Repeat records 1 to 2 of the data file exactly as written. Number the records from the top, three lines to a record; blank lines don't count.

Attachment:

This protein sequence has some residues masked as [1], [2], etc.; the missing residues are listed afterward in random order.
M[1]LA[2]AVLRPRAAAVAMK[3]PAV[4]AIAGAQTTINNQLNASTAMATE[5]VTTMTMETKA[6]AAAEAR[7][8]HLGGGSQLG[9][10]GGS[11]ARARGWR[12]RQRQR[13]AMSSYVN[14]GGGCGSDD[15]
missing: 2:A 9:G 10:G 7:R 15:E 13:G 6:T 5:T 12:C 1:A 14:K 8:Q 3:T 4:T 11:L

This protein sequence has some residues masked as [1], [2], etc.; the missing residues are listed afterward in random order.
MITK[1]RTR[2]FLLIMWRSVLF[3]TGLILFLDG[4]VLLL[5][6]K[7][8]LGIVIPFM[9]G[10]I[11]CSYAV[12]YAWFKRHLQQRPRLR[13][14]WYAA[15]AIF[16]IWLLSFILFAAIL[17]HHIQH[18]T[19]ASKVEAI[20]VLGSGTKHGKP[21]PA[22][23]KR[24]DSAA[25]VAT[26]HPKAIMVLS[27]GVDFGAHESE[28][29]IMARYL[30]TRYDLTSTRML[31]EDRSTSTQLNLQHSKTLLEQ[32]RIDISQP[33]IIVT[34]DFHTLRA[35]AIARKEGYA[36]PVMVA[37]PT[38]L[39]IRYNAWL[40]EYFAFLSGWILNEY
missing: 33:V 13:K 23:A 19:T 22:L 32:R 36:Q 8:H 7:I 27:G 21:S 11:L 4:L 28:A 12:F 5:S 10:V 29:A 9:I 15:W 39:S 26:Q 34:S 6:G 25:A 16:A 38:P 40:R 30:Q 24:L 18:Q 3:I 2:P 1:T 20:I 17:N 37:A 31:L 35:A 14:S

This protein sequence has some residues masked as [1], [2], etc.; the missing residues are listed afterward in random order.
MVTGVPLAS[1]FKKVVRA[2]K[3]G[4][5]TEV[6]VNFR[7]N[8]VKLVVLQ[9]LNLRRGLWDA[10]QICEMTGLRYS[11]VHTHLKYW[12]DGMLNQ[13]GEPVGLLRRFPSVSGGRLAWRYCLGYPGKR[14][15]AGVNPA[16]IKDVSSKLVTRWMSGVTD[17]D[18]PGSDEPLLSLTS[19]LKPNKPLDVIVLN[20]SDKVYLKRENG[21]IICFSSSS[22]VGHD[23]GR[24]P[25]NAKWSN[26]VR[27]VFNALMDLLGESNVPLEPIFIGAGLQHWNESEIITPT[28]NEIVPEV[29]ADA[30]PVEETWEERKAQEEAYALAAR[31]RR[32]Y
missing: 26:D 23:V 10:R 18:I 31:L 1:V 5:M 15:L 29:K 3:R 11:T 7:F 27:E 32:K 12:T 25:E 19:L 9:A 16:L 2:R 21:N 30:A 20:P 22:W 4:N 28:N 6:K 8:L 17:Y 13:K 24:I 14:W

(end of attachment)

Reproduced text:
This protein sequence has some residues masked as [1], [2], etc.; the missing residues are listed afterward in random order.
M[1]LA[2]AVLRPRAAAVAMK[3]PAV[4]AIAGAQTTINNQLNASTAMATE[5]VTTMTMETKA[6]AAAEAR[7][8]HLGGGSQLG[9][10]GGS[11]ARARGWR[12]RQRQR[13]AMSSYVN[14]GGGCGSDD[15]
missing: 2:A 9:G 10:G 7:R 15:E 13:G 6:T 5:T 12:C 1:A 14:K 8:Q 3:T 4:T 11:L

This protein sequence has some residues masked as [1], [2], etc.; the missing residues are listed afterward in random order.
MITK[1]RTR[2]FLLIMWRSVLF[3]TGLILFLDG[4]VLLL[5][6]K[7][8]LGIVIPFM[9]G[10]I[11]CSYAV[12]YAWFKRHLQQRPRLR[13][14]WYAA[15]AIF[16]IWLLSFILFAAIL[17]HHIQH[18]T[19]ASKVEAI[20]VLGSGTKHGKP[21]PA[22][23]KR[24]DSAA[25]VAT[26]HPKAIMVLS[27]GVDFGAHESE[28][29]IMARYL[30]TRYDLTSTRML[31]EDRSTSTQLNLQHSKTLLEQ[32]RIDISQP[33]IIVT[34]DFHTLRA[35]AIARKEGYA[36]PVMVA[37]PT[38]L[39]IRYNAWL[40]EYFAFLSGWILNEY
missing: 33:V 13:K 23:A 19:T 22:L 32:R 36:Q 8:H 7:I 27:G 21:S 11:L 4:L 28:A 12:F 5:S 10:V 29:A 9:I 15:W 39:S 26:Q 34:S 6:G 25:A 16:A 38:P 40:R 30:Q 24:L 18:Q 3:I 2:P 1:T 20:I 17:N 37:A 31:L 35:A 14:S